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Isn't it better to be a non-observant Jew in Israel than not a Jew at all?

10/25/06

Dear Rabbi,

I’d like to bring up a couple of points.

1) Correct me if I’m wrong, but Israel secularizes Judaism as much as any country. Besides, better to be an unobservant Jew than not a Jew at all, no?
2) It is too late. We've taken back our land and against all odds, we've held it. Do you really believe that this is not with some Divine help? If G-d didn’t want us to have it, we wouldn't.

George M.

Dear George,

1) In the early years of the state of Israel, it was actually worse for observant Jews than in other western countries. They tried to draft girls by force, they seized bodies for autopsies without permission from the family, they at first required all children to be in schools under their control. Fortunately, these three laws raised so much protest that eventually they stopped being enforced. They also kidnapped thousands of Sephardic and Yemenite children and forced them to give up their religion.

These things are, thank G-d, not happening anymore, so you are right that the Israeli government's attitude toward religion is no worse than other countries. However, it is worse in one important aspect. We believe in keeping things separate. If a Jew becomes involved in gentile culture, such as sports events or media or entertainment, it's not the best thing, but let it at least be kept separate from his Torah and religion. Let the holy things - the holy land, the holy tongue - stay holy. In the State of Israel, secular life is carried on in the context of the holy tongue and the holy land. They have taken holy vessels and used them from unholy purposes and this is a sacrilege.

You say better to be a secular Israel who at least has Jewish identity than an assimilated Jew in America who has no sense of Jewish identity. This is similar to a comment once made by Rabbi Yaakov Kamenetsky, quoted in the Artscroll biography, p. 209:

If one asks an average student, Reb Yaakov said, which is worse - for a Jewish man to marry a gentile woman or to marry a Jewish woman who does not observe the laws of family purity - he will likely respond that the latter is worse since it involves the more serious punishment of kareis. But in fact the former is a graver sin with consequences far beyond the personal tragedy of its perpetrator. The children of one who marries a gentile will not be Jewish, whereas one who marries a Jewess at least ensures that his offspring will be Jewish (see Mishneh Torah, Hilchos Issurei Biah, 12:7) Similarly, he concluded, recognition of Israel's role in preventing millions of Jews from losing any connection to the Jewish people must mitigate our kana'us, even as our love for our fellow Jews in Eretz Yisroel must "not blind us to their shortcomings."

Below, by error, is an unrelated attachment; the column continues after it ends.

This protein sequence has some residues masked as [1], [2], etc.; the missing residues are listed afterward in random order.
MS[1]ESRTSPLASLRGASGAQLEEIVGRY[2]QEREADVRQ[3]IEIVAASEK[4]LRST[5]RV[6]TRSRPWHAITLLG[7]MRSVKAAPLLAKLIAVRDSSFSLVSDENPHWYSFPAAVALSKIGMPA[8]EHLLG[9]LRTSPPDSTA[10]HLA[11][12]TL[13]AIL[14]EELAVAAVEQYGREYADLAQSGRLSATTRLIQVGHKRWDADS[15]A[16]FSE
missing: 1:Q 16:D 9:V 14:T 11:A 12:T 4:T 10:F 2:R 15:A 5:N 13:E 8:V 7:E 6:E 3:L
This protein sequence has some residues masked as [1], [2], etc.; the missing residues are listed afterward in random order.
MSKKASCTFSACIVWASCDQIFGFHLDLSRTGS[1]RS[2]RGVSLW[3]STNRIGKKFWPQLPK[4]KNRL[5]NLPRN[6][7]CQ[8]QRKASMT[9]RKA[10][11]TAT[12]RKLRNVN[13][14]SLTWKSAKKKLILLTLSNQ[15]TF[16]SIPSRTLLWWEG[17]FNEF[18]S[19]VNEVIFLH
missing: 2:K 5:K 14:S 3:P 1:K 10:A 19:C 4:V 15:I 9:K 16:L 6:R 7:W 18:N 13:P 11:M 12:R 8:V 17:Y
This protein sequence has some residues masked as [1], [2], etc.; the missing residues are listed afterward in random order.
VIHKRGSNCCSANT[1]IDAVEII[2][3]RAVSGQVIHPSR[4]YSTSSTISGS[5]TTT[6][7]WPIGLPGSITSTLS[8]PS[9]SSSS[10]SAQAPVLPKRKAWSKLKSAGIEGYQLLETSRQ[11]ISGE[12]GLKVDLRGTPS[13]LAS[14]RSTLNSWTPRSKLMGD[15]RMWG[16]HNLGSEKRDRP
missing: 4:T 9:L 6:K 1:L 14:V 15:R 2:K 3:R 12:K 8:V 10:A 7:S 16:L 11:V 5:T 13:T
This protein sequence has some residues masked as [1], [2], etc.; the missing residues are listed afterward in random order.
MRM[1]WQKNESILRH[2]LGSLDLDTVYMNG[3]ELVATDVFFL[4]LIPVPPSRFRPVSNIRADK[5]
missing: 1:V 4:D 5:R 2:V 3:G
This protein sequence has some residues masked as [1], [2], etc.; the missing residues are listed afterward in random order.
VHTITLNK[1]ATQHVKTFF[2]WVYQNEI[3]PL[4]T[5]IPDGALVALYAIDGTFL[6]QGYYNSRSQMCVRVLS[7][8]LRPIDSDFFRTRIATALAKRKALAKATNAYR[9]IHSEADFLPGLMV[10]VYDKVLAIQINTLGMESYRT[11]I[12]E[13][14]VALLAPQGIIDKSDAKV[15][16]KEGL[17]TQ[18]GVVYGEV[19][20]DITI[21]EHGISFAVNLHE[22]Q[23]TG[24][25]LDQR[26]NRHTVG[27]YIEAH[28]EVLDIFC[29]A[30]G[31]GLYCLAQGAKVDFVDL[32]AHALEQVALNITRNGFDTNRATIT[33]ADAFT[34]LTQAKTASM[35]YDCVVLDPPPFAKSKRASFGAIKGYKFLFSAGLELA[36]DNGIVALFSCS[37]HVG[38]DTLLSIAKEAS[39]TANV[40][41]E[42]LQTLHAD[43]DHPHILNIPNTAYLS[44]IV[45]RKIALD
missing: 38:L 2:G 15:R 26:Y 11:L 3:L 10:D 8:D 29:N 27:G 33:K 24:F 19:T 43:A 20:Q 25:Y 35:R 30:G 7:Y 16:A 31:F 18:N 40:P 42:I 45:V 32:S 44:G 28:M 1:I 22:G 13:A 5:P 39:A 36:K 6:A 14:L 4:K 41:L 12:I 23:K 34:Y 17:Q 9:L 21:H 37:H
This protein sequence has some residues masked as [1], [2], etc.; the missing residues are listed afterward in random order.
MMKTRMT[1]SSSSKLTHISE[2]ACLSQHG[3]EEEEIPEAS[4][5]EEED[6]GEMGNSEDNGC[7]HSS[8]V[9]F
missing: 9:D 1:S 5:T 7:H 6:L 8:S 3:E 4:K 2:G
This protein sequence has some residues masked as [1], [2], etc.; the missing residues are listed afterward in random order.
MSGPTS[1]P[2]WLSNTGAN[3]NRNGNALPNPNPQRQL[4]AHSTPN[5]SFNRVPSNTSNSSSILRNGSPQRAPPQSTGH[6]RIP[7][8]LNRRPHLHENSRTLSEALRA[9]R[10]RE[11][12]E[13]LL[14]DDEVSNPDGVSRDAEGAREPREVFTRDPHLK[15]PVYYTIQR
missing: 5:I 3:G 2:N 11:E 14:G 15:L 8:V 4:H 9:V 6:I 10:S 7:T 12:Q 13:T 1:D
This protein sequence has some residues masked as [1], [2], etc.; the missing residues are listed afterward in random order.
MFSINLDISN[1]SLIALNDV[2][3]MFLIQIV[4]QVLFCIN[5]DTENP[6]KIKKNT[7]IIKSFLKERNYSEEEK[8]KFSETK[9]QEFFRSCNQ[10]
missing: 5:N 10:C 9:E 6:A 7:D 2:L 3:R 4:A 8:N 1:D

So you and Reb Yaakov are correct, but this is all analysis of the results of the sin, not of the sin itself. The end doesn't justify the means. There is no justification to commit the sin of founding a state just because the Jews there will be better off than in other countries. Reb Yaakov himself clearly states that the creation of the State was a sin, just as not observing family purity is a sin. If there was some good result from the sin, that may be part of G-d's plan, but it doesn't change the fact that it was a sin. (Along the same lines, the Brisker Rav pointed out that according to the Rambam, Christianity and Islam were also part of Hashem's grand plan, because they brought the idea of G-d and the Torah to the ends of the earth, thus preparing the way for Moshiach. Yet that does not mean we should support the spread of those religions.

2) G-d helps everyone who succeeds in this world, even very wicked people who murder millions. He has plans and He has reasons. But His plans are none of our business - we must only do what is right according to the Torah.

Thank you for your interest.